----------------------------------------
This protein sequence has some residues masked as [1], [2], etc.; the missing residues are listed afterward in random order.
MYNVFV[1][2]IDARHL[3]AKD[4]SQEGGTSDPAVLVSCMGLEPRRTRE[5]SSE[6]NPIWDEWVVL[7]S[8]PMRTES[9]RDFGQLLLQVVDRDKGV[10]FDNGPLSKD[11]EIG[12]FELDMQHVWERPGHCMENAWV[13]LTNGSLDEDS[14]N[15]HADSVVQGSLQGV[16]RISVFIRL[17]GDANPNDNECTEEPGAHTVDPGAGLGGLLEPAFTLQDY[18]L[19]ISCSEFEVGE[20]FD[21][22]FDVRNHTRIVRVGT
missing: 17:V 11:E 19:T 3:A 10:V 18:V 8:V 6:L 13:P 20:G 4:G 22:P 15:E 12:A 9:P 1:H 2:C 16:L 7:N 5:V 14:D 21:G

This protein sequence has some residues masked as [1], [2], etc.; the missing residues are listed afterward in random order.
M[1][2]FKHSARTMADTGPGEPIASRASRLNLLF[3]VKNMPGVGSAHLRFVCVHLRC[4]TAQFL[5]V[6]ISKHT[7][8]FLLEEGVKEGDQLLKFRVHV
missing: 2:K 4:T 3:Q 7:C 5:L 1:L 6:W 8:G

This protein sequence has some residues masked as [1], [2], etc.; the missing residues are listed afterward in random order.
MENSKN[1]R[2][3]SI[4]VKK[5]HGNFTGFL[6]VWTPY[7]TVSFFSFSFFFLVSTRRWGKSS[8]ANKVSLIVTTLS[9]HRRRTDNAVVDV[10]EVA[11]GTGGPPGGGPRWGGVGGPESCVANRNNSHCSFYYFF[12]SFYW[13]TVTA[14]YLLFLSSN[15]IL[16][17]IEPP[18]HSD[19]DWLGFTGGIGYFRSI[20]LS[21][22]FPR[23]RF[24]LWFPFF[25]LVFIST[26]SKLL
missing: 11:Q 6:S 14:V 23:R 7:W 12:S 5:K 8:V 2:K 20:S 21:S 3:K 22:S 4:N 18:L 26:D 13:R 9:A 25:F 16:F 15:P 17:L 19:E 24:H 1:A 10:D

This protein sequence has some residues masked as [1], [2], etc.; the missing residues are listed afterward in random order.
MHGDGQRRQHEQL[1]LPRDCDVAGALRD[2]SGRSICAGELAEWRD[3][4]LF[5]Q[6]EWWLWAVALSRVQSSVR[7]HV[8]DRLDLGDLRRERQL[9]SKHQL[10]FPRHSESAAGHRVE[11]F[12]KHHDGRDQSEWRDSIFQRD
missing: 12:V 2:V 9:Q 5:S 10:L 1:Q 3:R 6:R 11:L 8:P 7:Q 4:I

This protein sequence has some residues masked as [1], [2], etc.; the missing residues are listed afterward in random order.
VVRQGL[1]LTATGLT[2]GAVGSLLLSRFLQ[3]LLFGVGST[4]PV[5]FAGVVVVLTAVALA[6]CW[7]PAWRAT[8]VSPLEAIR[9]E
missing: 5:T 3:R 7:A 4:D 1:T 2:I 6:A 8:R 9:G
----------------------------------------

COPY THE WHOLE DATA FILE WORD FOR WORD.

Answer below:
This protein sequence has some residues masked as [1], [2], etc.; the missing residues are listed afterward in random order.
MYNVFV[1][2]IDARHL[3]AKD[4]SQEGGTSDPAVLVSCMGLEPRRTRE[5]SSE[6]NPIWDEWVVL[7]S[8]PMRTES[9]RDFGQLLLQVVDRDKGV[10]FDNGPLSKD[11]EIG[12]FELDMQHVWERPGHCMENAWV[13]LTNGSLDEDS[14]N[15]HADSVVQGSLQGV[16]RISVFIRL[17]GDANPNDNECTEEPGAHTVDPGAGLGGLLEPAFTLQDY[18]L[19]ISCSEFEVGE[20]FD[21][22]FDVRNHTRIVRVGT
missing: 17:V 11:E 19:T 3:A 10:V 18:V 8:V 6:L 13:P 20:G 4:G 22:P 15:E 12:A 9:P 1:H 2:C 16:L 7:N 5:V 14:D 21:G

This protein sequence has some residues masked as [1], [2], etc.; the missing residues are listed afterward in random order.
M[1][2]FKHSARTMADTGPGEPIASRASRLNLLF[3]VKNMPGVGSAHLRFVCVHLRC[4]TAQFL[5]V[6]ISKHT[7][8]FLLEEGVKEGDQLLKFRVHV
missing: 2:K 4:T 3:Q 7:C 5:L 1:L 6:W 8:G

This protein sequence has some residues masked as [1], [2], etc.; the missing residues are listed afterward in random order.
MENSKN[1]R[2][3]SI[4]VKK[5]HGNFTGFL[6]VWTPY[7]TVSFFSFSFFFLVSTRRWGKSS[8]ANKVSLIVTTLS[9]HRRRTDNAVVDV[10]EVA[11]GTGGPPGGGPRWGGVGGPESCVANRNNSHCSFYYFF[12]SFYW[13]TVTA[14]YLLFLSSN[15]IL[16][17]IEPP[18]HSD[19]DWLGFTGGIGYFRSI[20]LS[21][22]FPR[23]RF[24]LWFPFF[25]LVFIST[26]SKLL
missing: 11:Q 6:S 14:V 23:R 7:W 12:S 5:K 8:V 2:K 20:S 21:S 3:K 22:S 4:N 18:L 26:D 13:R 9:A 25:F 16:F 15:P 17:L 19:E 24:H 1:A 10:D

This protein sequence has some residues masked as [1], [2], etc.; the missing residues are listed afterward in random order.
MHGDGQRRQHEQL[1]LPRDCDVAGALRD[2]SGRSICAGELAEWRD[3][4]LF[5]Q[6]EWWLWAVALSRVQSSVR[7]HV[8]DRLDLGDLRRERQL[9]SKHQL[10]FPRHSESAAGHRVE[11]F[12]KHHDGRDQSEWRDSIFQRD
missing: 12:V 2:V 9:Q 5:S 10:L 1:Q 3:R 6:R 11:L 8:P 7:Q 4:I

This protein sequence has some residues masked as [1], [2], etc.; the missing residues are listed afterward in random order.
VVRQGL[1]LTATGLT[2]GAVGSLLLSRFLQ[3]LLFGVGST[4]PV[5]FAGVVVVLTAVALA[6]CW[7]PAWRAT[8]VSPLEAIR[9]E
missing: 5:T 3:R 7:A 4:D 1:T 2:I 6:A 8:R 9:G